Boeing’s new 737 sells 30 to start

The Boeing Co. announced Monday it will build an extended-range version of its largest 737 model, which an analyst said should help the company regain a market niche it lost when it canceled the 757.

The new 737-900ER will fly farther and carry more passengers than the same-sized 737-900, said Mike Delaney, the chief engineer for the Renton-based 737 program.

Boeing launched the program with a 30-jet order from Lion Air, an Indonesian low-cost carrier. The airline had previously announced that it planned to buy up to 60 737s. On Monday, it finalized that deal by ordering 30 of the new 900ERs, and taking options on 30 more.

The deal is worth about $3.9 billion at list prices; however, airlines typically negotiate discounts. Boeing will start assembling the first planes next spring, and after a flight-testing program, it will deliver the first plane in early 2007.

The new plane will have exit doors toward the rear of the plane, which means airlines can put more passengers on board and still meet emergency exit requirements imposed by regulatory agencies.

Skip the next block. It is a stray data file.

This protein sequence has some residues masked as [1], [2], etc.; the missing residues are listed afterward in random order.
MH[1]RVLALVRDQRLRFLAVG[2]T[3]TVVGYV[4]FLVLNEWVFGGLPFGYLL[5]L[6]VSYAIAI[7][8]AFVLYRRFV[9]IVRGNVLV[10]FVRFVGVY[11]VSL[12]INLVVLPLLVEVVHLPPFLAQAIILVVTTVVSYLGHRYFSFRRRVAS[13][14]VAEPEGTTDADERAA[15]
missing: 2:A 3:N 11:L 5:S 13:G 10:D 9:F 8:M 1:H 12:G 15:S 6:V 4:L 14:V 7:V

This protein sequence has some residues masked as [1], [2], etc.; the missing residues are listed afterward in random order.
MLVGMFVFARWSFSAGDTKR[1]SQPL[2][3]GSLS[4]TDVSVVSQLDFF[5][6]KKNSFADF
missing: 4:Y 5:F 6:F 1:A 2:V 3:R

With the new doors, airlines can fit a maximum of 215 seats into the 737-900ER, an increase of 26 over the 737-900.

The 900ER also will have an extra 26 inches of interior space in the back because of a reworked pressure bulkhead, and it will be able to carry additional fuel, which will stretch its range to 3,685 miles with auxiliary tanks, or about 3,250 miles without them.

That’s long enough to allow airlines to fly across continents, and that’s farther than Airbus’ competing A321, Delaney said.

Airlines will have the option of ordering the 900ER with the rear exits covered over, or “de-activated.” Delaney said that version of the plane will appeal to traditional air carriers, operating planes with first- and second-class sections, because cabin layouts are better without the rear door.

But charter carriers and low-cost airlines will likely opt for rear doors, because they’ll be able to put more seats in. “It’s a great opportunity for more revenue,” Delaney said.

Teal Group analyst Richard Aboulafia said the 737-900ER will allow Boeing to better compete against the 215-seat A321. “For a while, Boeing seemed to surrender that part of the market.

“It’ll have superb economics,” Aboulafia said. And with 215 seats, “it goes a long way toward replacing the 757.”

Delaney acknowledged as much. “We’re clearly extending the 737 family up into the range that was covered by some of the 757s,” he said.

Boeing’s now-canceled 757-200 carried between 200 and 230 passengers.

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